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Posted by: | Posted on: June 10, 2018

Malaysia’s Election and Impacts on Democracy and Geopolitics in Southeast Asia

Op-Ed: The CEROC

Two things to be considerate on the recent election in Malaysia: the overseas Malaysians voters and the national institution.

Malaysian Election Commission is appointed by the King of Malaysia to conduct nationwide election. This election of May 9, 2018, 14 millions were registered to vote and 82% voter turnout. There are 7,979 Malaysian voters overseas according to the EC. Malaysia has allowed overseas citizens to vote since 2012 except in Singapore, southern Thailand, Kalimantan and Brunei. In Southeast Asia, Malaysia, Indonesia, Thailand, Myanmar, Philippines, and Singapore, have allowed overseas citizens to democratically vote during national elections.

Malaysia is Constitutional Monarchy like Cambodia. The King is the Head of State who exercises power through the provision of constitution to ensure rights and freedoms, commander-in-chief of the national arm-force, and chief of magistracy to ensure judiciary system is capable and competent.

លទ្ធផលនៃការបោះឆ្នោតនៅប្រទេសម៉ាឡេស៊ីកាលពីថ្ងៃទី៩ ខែឧសភាកន្លងទៅនេះ បានធ្វើឲ្យមានការភ្ញាក់ផ្អើលច្រើន ដោយសម្ព័ន្ធភាពនៃគណបក្សប្រឆាំងបានយកឈ្នះគណបក្សកាន់អំណាចជាលើកដំបូងក្នុងរយៈពេលជាង៦០ឆ្នាំ។ ការណ៍នេះមានឡើងស្របពេលដែលនិន្នាការនៃលទ្ធិប្រជាធិបតេយ្យបានថយចុះនៅបណ្តាប្រទេសផ្សេងទៀតនៅក្នុងតំបន់អាស៊ីអាគ្នេយ៍។ អ្នកតាមដានការបោះឆ្នោតពីររូបគឺលោក យឿង សុធារ៉ា អ្នកជំនាញខាងកិច្ចការបោះឆ្នោត និងលោក សេង សុភ័ណ នាយកប្រតិបត្តិនៃប្រធានគណៈកម្មាធិការដើម្បីសិទ្ធិបោះឆ្នោតរបស់ពលរដ្ឋខ្មែរនៅក្រៅប្រទេស (CEROC) ថ្លែងថា ប្រទេសកម្ពុជានិងប្រទេសអាស៊ីអាគ្នេយ៍ផ្សេងៗអាចរៀនសូត្របានច្រើនអំពីដំណើរការបោះឆ្នោតឯករាជ្យនៅប្រទេសម៉ាឡេស៊ី សិទ្ធិបោះឆ្នោតនៅក្រៅប្រទេសរបស់ពលរដ្ឋម៉ាឡេស៊ី ការផ្ទេរអំណាចដោយសន្តិភាពទៅកាន់រដ្ឋាភិបាលថ្មី និងការធ្វើតុល្យភាពនយោបាយការបរទេសក្នុងទំនាក់ទំនងជាមួយប្រទេសចិន។ (សឹង សុផាត, Hello VOA, វ៉ាស៊ីនតោន, ៧ មិថុនា ២០១៨)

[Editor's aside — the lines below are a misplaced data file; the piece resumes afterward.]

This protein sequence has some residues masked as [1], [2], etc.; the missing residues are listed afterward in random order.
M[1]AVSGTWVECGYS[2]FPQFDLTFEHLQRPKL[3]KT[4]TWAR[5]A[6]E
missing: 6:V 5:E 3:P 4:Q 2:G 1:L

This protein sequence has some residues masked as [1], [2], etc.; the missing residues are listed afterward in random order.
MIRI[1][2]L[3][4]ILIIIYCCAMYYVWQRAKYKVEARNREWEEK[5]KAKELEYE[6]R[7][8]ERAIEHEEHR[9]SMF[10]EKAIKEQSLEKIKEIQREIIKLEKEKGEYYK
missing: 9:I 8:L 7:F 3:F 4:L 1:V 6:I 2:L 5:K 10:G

Posted by: | Posted on: May 7, 2018

Dedicating 27 articles today before Phnom Penh Post is absorbed away from its professionalism

 Op-Ed: The Phnom Penh Post

Phnom Penh Post Articles

Freedom and the challenges of teen pregnancy in Canada

Email from Canada,

FREEDOM is the lifeblood of human enterprise.  Free-market countries have higher standards of living, social development and productivity levels.  Some, though, contend that freedom is a double-edged sword.

Greater independence from parents and guardians can lead to the creation of a more open, more progressive society in which young people are free to engage their talents and amass practical knowledge.

But some say too much freedom can lead to undisciplined and incompetent adolescents.

In Canada, adolescents enjoy a wide array of freedoms, sexual, romantic and otherwise.  But high teen pregnancy and divorce rates have some policymakers worried.

Still, statistics show that national teen pregnancy rates have been declining.  A study from 1996 to 2006 showed a drop of 37 per cent, compared with a 25 per cent decline in the neighbouring US.

This doesn’t necessarily mean  teenagers are less sexually active.  In fact, a study found about 50      per cent of teens aged 16 and 17 engage in sexual activity.

These findings confirm what has become only too visible in daily life: teens holding hands, hugging, kissing and generally revelling in young love, all in public.

The teen-pregnancy study includes statistics on births, abortions and miscarriages.  The Canadian government views all three outcomes as having a negative impact on society.

If newborns survive the delivery process, teens are often unprepared to act as parents.  And miscarriages and abortions can result in various diseases and complications that can stall the mother’s education and development.

Teen pregnancy affects individuals, families and entire communities, placing a social and economic burden on the whole of society.

According to the study, the welcome decline in teen pregnancy can be attributed to an increase in awareness about sexual health and protection among teenage girls, as well as increasingly easy access to clinics and family planning counsellors.  Young women are using their freedom to make safer decis-ions, entering the adult world of sex and romance armed with more information and more confidence.

The story may be different in Cambodia.  Canada is fairly open to adolescent sexual activity and independent decision-making, but the issue is rarely talked about in Cambodia, where cultural conservatism and embedded tradition keep teenage sexuality under wraps.

For this reason, teen pregnancy rates are higher and show little sign of declining.  Until the Kingdom begins some sort of dialogue on teenage sexuality, young women in Cambodia will continue to have their education interrupted and their freedom curtailed.